When Should I Compromise My Vegetarian Diet?

When it comes to my diet, I think of myself as “primarily vegetarian.” But over the years I’ve come to question whether I should attempt to define myself at all, diet-wise. 

Dr. Connie Hernandez, ND
Dr. Connie Hernandez, ND

Basically, I’ve come around to the belief that it makes sense not to be overly obsessed with attaching labels to my diet, but to simply exercise good judgment about what works for my individual body.

There are so many labels that people attach to their diets nowadays, and I wonder if it isn’t a signal that we’ve become obsessed with diet purity to the point of paranoia.

Vegetarian” has come to mean ovo-lacto-vegetarian, which isn’t really vegetarian…

Then there are the ovo-lacto-pescatarians, who’ll consume fish on occasion and therefore also aren’t really vegetarians.

And what about those who indulge in organic poultry from time to time?

And how can you really be a vegetarian on strict moral grounds if you wear leather shoes and belts, and silk clothing?

I think we need to step back and ask ourselves what’s really at stake. How important it is to split hairs over the words we use to describe our diet, when there’s a good chance that we may be ignoring our body’s actual needs?

In other words, when it comes to food, maybe it would be a good idea to get out of our heads, and back into our bodies.

Instead of endless word-juggling, perhaps we should ask the overarching question: how is our food actually impacting our body and our health?

Like me, many of our clients would love to define themselves as vegetarians – or possibly as vegans or raw-foodists.

But what would happen, if we were suddenly confronted with a health issue that would require us to adopt a temporary, or even permanent, dietary change for its optimal resolution?

For example, what if it would greatly improve our health to start taking fish oil, as a source of Omega 3 fatty acids?

While it’s true that Omega 3s are also found in flax seed, hemp seed, and walnuts, the individual body must be able to convert these food sources effectively. And the simple fact is that our bodies are not created equal – far from it; there are huge differences in our ability to digest and transform the nutrients in our food.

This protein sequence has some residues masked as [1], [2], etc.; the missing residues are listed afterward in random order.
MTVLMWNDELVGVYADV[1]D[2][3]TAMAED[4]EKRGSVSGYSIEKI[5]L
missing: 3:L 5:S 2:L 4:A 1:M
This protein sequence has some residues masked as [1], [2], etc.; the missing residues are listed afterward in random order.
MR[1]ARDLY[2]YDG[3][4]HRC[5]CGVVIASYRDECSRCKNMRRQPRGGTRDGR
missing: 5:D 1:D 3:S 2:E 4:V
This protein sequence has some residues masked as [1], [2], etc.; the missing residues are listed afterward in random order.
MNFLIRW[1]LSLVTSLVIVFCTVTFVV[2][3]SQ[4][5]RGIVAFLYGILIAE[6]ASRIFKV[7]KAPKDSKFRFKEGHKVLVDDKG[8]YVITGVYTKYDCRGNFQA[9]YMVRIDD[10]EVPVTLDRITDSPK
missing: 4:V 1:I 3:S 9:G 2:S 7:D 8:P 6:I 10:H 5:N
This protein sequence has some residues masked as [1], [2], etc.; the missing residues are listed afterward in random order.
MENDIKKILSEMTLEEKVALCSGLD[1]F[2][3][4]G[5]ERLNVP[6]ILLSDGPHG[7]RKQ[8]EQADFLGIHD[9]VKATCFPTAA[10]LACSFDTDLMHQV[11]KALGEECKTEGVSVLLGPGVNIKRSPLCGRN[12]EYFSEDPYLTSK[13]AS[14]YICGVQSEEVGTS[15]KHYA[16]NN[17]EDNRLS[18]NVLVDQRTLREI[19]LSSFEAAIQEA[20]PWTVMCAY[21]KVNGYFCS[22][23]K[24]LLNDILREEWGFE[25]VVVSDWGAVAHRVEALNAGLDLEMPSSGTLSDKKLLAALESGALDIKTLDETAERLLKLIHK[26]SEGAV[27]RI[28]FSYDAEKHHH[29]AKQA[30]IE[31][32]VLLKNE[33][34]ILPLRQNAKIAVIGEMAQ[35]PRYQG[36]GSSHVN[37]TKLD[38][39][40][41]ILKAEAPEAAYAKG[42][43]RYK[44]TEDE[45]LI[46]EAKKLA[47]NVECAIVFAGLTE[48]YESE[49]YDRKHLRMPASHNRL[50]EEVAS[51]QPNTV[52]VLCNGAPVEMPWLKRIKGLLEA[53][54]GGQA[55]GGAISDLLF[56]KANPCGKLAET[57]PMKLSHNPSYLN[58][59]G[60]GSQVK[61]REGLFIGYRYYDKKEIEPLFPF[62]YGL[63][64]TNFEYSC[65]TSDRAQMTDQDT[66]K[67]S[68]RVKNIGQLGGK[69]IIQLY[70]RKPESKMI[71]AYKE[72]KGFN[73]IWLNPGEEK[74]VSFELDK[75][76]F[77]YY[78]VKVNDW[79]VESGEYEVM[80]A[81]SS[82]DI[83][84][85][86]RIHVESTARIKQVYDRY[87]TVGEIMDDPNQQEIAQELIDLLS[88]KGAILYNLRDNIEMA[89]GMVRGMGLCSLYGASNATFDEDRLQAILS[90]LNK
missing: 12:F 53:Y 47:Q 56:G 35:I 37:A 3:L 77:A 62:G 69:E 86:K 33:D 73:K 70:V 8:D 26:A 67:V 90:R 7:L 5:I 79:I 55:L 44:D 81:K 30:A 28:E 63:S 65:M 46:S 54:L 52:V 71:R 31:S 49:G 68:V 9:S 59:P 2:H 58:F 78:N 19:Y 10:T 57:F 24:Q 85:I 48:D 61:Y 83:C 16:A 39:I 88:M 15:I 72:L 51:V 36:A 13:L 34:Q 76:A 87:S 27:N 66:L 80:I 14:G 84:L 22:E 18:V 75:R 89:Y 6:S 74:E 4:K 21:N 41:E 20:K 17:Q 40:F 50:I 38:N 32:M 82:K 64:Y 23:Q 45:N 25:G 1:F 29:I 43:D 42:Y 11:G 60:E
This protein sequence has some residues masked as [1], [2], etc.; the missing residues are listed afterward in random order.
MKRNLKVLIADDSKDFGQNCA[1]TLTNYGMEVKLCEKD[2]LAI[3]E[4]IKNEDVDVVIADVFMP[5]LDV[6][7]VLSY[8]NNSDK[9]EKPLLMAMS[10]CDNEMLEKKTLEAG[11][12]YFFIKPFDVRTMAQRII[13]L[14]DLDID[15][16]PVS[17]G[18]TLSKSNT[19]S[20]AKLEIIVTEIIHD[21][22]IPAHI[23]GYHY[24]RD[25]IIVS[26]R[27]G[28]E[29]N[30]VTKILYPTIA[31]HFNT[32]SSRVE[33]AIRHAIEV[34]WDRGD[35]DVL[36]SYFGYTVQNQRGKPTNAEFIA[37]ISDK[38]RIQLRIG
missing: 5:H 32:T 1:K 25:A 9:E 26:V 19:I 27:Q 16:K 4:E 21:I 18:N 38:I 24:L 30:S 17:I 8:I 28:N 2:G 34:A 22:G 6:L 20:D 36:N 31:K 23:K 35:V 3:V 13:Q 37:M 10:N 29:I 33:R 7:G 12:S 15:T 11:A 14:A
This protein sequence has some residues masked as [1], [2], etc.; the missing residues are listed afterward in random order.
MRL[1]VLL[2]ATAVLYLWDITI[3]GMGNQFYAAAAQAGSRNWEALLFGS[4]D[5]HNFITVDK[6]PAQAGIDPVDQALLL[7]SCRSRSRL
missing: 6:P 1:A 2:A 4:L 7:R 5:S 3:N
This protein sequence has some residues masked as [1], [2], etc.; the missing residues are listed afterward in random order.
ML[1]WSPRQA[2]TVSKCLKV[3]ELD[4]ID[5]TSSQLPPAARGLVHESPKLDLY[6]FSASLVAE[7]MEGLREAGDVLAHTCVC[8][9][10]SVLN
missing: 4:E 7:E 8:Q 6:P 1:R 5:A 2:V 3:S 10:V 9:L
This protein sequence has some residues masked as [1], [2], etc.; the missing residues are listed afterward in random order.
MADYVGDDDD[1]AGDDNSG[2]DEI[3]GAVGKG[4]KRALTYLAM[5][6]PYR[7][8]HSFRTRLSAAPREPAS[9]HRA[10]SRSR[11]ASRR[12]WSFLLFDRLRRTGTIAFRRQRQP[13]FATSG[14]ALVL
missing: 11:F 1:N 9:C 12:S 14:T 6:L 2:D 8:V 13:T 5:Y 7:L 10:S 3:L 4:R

Dr. Marcel and I often prescribe Omega 3s for our patients, as a highly effective source of EPA (eicosopentanoic acid) and CHA (docosahexanoic acid).

These very important substances are, unfortunately, not found in a strictly vegetarian diet in their pure form. So the body must convert them from other food sources, and not all bodies are able to do so equally effectively.

It’s true that we can obtain small amounts of the active constituents of these substances from algae, but the cost of effective dosing is approximately tripled, as is the number of pills required.

Aspiring vegetarians who imagine that they can simply skip these nutrients and “just get by without them” are asking for trouble. Consider: therapeutic doses of EPA and DHA are extremely helpful in the treatment of mild to moderate depression, inflammation, stiff joints, and for tissue stabilization, improving lipid profiles, and much more.  These effects reflect the importance of EPA/DHA in the overall healthy functioning of the human body.

The point is, if you’re fanatically bent on sticking to a rigidly defined vegetarian diet, you may have to resign yourself to living with these symptoms, or adopting less effective remedies.

In earlier times, barnyard eggs contained a small amount of natural EPA and DHA. But the eggs now commonly sold in stores do not. It’s why the sellers commonly boast that they’ve added Omega 3 to their eggs. Similarly, range-fed meats contain EPA and DHA, but stockyard meats do not.

Yet another challenge for the well-intentioned vegetarian: glandular products, which can be highly effective for treating certain deficiency syndromes, are, of course, incompatible with a vegetarian diet.

In prehistoric times, the glands were considered the prize of the kill. That’s because, as science has confirmed, consuming the glands in some mysterious fashion trains the glands in the human body to function more effectively.

Adrenal-support products usually contain glandulars, as do thyroid-support products. While there are non‑glandular products that claim to be effective, quite often the “real item” works much more effectively.

Yet another example: the growing popularity of bone broths. Despite my sincere wish to eat a vegetarian diet, I cannot argue with the fact that these broths contain a wealth of nutrients and restorative substances. 

After a recent shoulder injury that failed to respond to treatment with anti-inflammatory fish oil and glucosamine sulfate, I concluded that I needed the joint-healing properties of collagen. Yet my vegetarian stomach rebelled at the thought of consuming bone broth!

A supplement called Bulletproof Executive came to the rescue. It’s a tasteless, odorless collagen powder that dissolves easily in my morning coffee. Dr. Marcel and I now happily consume a scoop of collagen powder in our morning java. (Follow the link HERE for our Bulletproof coffee recipe.)

I think the point to consider, when we’re trying to decide whether to compromise our vegetarian diet, is which approach will be the most effective for our health in the long run.

Will stubbornly refusing to take any animal-related products keep us sick, impaired, or disabled? Or will taking these substances on a temporary basis, for a higher good – to restore our health and ability to function and serve others – give us the greatest happiness in the long run?

The great teachers of all ages have said that the goal of life is to find ever-increasing happiness and freedom from suffering. And in our slow, steady progress toward the goal, a compromise may occasionally be required.


Find out more about Dr. Connie’s work HERE.